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Enzyme Kinetics using Absorbance to make a Lineweaver Burk plot

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So here's the deal, I have an exam tomorrow and one of the topics is enzyme kinetics. I need to know how to derive a Lineweaver Burk plot using an absorbance over time graph for both a control and in the presence of an inhibitor.

So, in the practice lab, I have five concentrations for the control: 6.25uM, 12.5uM, 25uM, 50uM, 100uM. I also have four for the inhibitor: 25uM, 50uM, 100uM, 200uM.

I've plotted the absorbance readings over time (at 15 second intervals for 120 seconds) for each concentration.

I need to know in detail:

How do I find the rate, in this case v? (It just says to plot 1/v not 1/V0 or 1/Vi which is usually the case). Do I simply use the change in absorbance between the two points, which have the greatest difference and multiply this figure by 4 (it says the formula is change in absorbance divided by change in time and that they want it to be represented as change in Absorbance/minute)? Or do I just take the initial absorbance from the final absorbance (at 120 seconds) and divide it by 2 to get the the rate/v?

To get 1/v I assume I just divide 1 by the rate for each substrate concentration.

Also, for the X axis of the Lineweaver Burk plot, do I simply plot 1/6.25uM, 1/12.5uM etc.? I know this sounds silly, but the reason I ask is that when I do this I get 0.16, 0.08, 0.04 etc., where as in lecture example, the X axis had negative 100,00 all the way up to 300,000!

I also need to calculate the Vmax and Km values, which I'm guessing are just the reciprocals of the X and Y Axes?

I can give you the actual figures if you like, both the ones I observed experimentally and the ones that were in the example. To start, I've just attached the example Lineweaver Burk plot (on page 4 of the pdf). I have a feeling this is really simple, and I've done Lineweaver Burk plots years ago that used concentration instead of absorbance, but what the lecturers' example shows doesn't make a lot of sense to me.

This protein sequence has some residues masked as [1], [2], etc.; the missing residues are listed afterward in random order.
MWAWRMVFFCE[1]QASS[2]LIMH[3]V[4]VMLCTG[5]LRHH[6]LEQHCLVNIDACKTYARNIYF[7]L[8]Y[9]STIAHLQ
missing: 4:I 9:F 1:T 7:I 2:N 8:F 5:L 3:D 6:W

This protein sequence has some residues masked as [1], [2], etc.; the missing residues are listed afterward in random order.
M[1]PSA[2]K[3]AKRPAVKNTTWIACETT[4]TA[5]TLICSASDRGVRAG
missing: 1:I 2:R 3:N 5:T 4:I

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1. For large values on 'x' axis, most likely the unit is 1/M not 1/uM. Since 1uM = 10^(-6)M, 1 / M = 1x10^6 /M. So you can end up with values of 10^6 on the x-axis.

2. The point at which the line intersects the 'y' axis is equal = 1 / Vmax. So, the reciprocal of the y-intercept is the ...

Solution Summary

The enzyme kinetics using absorbance to make a Lineweaver Burk plot is examined.

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Lineweaver-Burk Plot from Absorbance Data (with and without inhibitor) and Michaelis-Menten Kinetics

I carried out a practical last week and need to write it up but canot remember how to do the calculations from the Michaelis-Menten graph plotted which I guess helps me to plot a Lineweaver-Burk.
I have attached the practical requirements.
I have to produce a table (attached) but cannot fill in certain columns until I can work out calculations. Could someone please show me how to calculate using one example so I can complete table and write my practical?

I had 12 test tubes the 1st six were control second six had inhibitor added. The substrate concentration in each six test tubes were (for first six, then following six) 0.1mM, 0.2mM, 0.4mM, 0.8mM 1.6mM and 2.4mM. Absorbance was measured at 700nm and recorded in order as follows: 1st six - 0.038, 0.064, 0.094, 0.206, 0.199 and 0.238 2nd set was 0.039, 0.067, 0.064, 0.110, 0.119 and 0.230.

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